According to Forbes, if you combined the value of each team, the league as a whole would be worth $36 billion. All in all, 15 organizations are now worth at least $1 billion each. The Chicago Cubs rank number 5. In 2014, the Chicago Cubs had an operating income of $73.3 million dollars and generated a revenue of $302 million. Then in February 2015, the Ricketts family solid minority interest of the team to six different investors in order to raise $150 million to help renovate Wrigley Field. It was during this deal that the Cubs were given a valuation of $1.8 billion dollars. This organization has come a long way since 2009, when the Ricketts bought the team, Wrigley Field, 25% of Comcast SportsNet Chicago, and some close real estate for $845 million.


But wait, how did the game of baseball become a billion dollar baby? Well that answer includes terms like revenue sharing, collective bargaining, free agency, and a little thing called competitive balance tax. So let’s go back and look at some of the key business agreements made by players and owners throughout the history of the game.


During the winter of 1878-79, team owners gathered to discuss the problem of player roster jumping. They made a secret agreement among themselves not to raid one another’s rosters during the season. Furthermore, they agreed to restrain themselves during the off-season as well. Each owner would circulate to the other owners a list of five players he intended to keep on his roster the following season. By agreement, none of the owners would offer a contract to any of these “reserved” players. Hence, the reserve clause was born. It would take nearly a century before this was struck down.

The current players organization, the Major League Baseball Players Association, was formed in 1954. It remained in the background, however, until the players hired Marvin Miller in 1966 to head the organization. Hiring Miller, a former negotiator for the US. steel workers, would turn out to be a stroke of genius. Miller began with a series of small gains for players, including increases in the minimum salary, pension contributions by owners and limits to the maximum salary reduction owners could impose. The first test of the big item – the reserve clause – reached the Supreme Court in 1972.

Enter Curt Flood.

Flood was traded from the Cardinals to the Phillies in 1970. Flood however, did not want to move and informed both teams and the commissioner he had no intention of leaving. Then Commissioner Bowie Kuhn ordered Flood to play for the Phillies or don’t play at all. Flood chose the latter. He then sued MLB, the case eventually ending up in the hands of the Supreme Court in 1972, for violation of antitrust laws. The court sided with Major League Baseball. The court acknowledged that the 1922 ruling that MLB was exempt from antitrust law was an anomaly and should be overturned, but it refused to overturn the decision itself, arguing instead that if Congress wanted to rectify this anomaly, they should do so. Therefore the court stood pat, and the owners felt the case was settled permanently: the reserve clause had once again withstood legal challenge. They could not, however, have been more badly mistaken. While the reserve clause never has been overturned in a court of law, it would soon be drastically altered at the bargaining table, and ultimately lead to a revolution in the way baseball talent is dispersed and revenues are shared in the professional sports industry. While Flood lost his legal battle the players ultimately won the war, and are no longer restrained by the reserve clause beyond the first two years of their major league contract. In a series of labor market victories beginning in the wake of the Flood decision in 1972 and continuing through the rest of the century, the players won the right to free agency after six years of service, escalating pension contributions, salary arbitration (after two to three seasons, depending on their service time), individual contract negotiations with agent representatives, and more.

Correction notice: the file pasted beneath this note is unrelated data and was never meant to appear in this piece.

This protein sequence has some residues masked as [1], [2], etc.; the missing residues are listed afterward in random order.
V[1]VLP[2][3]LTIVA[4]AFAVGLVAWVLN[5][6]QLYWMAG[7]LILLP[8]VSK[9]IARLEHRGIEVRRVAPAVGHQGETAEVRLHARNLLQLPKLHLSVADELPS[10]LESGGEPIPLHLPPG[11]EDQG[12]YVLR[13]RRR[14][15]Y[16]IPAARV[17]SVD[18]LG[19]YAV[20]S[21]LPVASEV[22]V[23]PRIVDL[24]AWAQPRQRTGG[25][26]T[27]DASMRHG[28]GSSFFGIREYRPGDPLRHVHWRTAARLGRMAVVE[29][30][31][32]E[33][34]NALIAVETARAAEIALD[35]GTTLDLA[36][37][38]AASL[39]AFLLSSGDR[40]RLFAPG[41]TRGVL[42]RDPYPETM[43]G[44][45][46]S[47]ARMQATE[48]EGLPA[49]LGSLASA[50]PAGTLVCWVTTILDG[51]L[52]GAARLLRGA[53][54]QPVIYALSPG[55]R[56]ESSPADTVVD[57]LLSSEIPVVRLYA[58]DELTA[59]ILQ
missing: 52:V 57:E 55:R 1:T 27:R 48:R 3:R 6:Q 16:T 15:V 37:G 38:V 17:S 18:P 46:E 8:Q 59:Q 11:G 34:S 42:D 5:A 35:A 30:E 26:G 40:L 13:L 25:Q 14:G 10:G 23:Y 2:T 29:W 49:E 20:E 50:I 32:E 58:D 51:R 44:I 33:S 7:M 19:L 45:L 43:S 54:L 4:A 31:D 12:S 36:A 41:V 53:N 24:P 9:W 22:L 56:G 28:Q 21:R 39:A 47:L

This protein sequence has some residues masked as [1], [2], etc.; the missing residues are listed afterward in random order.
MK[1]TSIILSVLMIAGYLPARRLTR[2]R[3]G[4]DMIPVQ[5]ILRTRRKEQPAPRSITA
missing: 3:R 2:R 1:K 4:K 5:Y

Free Agency changed the landscape of the industry dramatically. No longer were players shackled to one team forever. Now they were free to bargain with any and all teams. The impact on salaries was incredible and the impact on fans? Well that is still debatable. Many fans long for the old days when a man played baseball for love of the game but again, baseball is a business not a game.



1981 was the first time in history professional sports saw a strike in mid-season. The strike was called by the players association with owners being on the receiving end of much of the blame. Only one issue needed settling to avoid a work stoppage, but it was a heavyweight: Free agent compensation. The owners demanded compensation for losing a free agent player to another team. The players maintained that any form of compensation would undermine the value of free agency. Clarence Raymond Grebey Jr., negotiated for the owner and Miller again for the players. Mr. Grebey succeeded in averting a strike in 1980 by postponing the issue of free-agent compensation for a year. But the players did strike on June 12, 1981 with play resuming August 10th. Players lost $28 million in salaries. Owners lost $72 million, even after collecting $44 million in strike insurance. Fans were deprived of real and true pennant races due to the arrangement of the “split season.” The Reds and the Cardinals, despite having the best records in the NL, were not in the playoffs and teams like the Royals with a below 500 record were. The resulting compromise was the free agent compensation draft, which functioned for the next four years .


To be continued…..

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